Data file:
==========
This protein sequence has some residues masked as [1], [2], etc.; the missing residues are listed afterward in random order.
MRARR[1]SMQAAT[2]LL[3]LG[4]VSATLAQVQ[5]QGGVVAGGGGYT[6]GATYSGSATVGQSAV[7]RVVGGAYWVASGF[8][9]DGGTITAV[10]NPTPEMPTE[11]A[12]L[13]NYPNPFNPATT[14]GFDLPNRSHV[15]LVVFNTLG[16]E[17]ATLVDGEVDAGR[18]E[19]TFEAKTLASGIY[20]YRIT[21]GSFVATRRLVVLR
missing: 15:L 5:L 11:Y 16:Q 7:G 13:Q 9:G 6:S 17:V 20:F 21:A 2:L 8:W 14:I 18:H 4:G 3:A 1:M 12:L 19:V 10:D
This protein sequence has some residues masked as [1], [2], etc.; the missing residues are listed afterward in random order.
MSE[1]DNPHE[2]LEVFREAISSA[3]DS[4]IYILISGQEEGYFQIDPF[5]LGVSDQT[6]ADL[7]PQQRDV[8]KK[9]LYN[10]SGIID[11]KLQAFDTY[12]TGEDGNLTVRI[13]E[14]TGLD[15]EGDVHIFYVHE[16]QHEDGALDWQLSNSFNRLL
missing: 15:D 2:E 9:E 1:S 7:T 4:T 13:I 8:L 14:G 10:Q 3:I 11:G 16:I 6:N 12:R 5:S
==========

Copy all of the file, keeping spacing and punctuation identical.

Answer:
This protein sequence has some residues masked as [1], [2], etc.; the missing residues are listed afterward in random order.
MRARR[1]SMQAAT[2]LL[3]LG[4]VSATLAQVQ[5]QGGVVAGGGGYT[6]GATYSGSATVGQSAV[7]RVVGGAYWVASGF[8][9]DGGTITAV[10]NPTPEMPTE[11]A[12]L[13]NYPNPFNPATT[14]GFDLPNRSHV[15]LVVFNTLG[16]E[17]ATLVDGEVDAGR[18]E[19]TFEAKTLASGIY[20]YRIT[21]GSFVATRRLVVLR
missing: 15:L 5:L 11:Y 16:Q 7:G 13:Q 9:G 6:S 17:V 20:F 21:A 2:L 8:W 14:I 18:H 4:G 3:A 1:M 12:L 19:V 10:D
This protein sequence has some residues masked as [1], [2], etc.; the missing residues are listed afterward in random order.
MSE[1]DNPHE[2]LEVFREAISSA[3]DS[4]IYILISGQEEGYFQIDPF[5]LGVSDQT[6]ADL[7]PQQRDV[8]KK[9]LYN[10]SGIID[11]KLQAFDTY[12]TGEDGNLTVRI[13]E[14]TGLD[15]EGDVHIFYVHE[16]QHEDGALDWQLSNSFNRLL
missing: 15:D 2:E 9:E 1:S 7:T 4:T 13:I 8:L 14:G 10:Q 3:I 11:G 16:I 6:N 12:R 5:S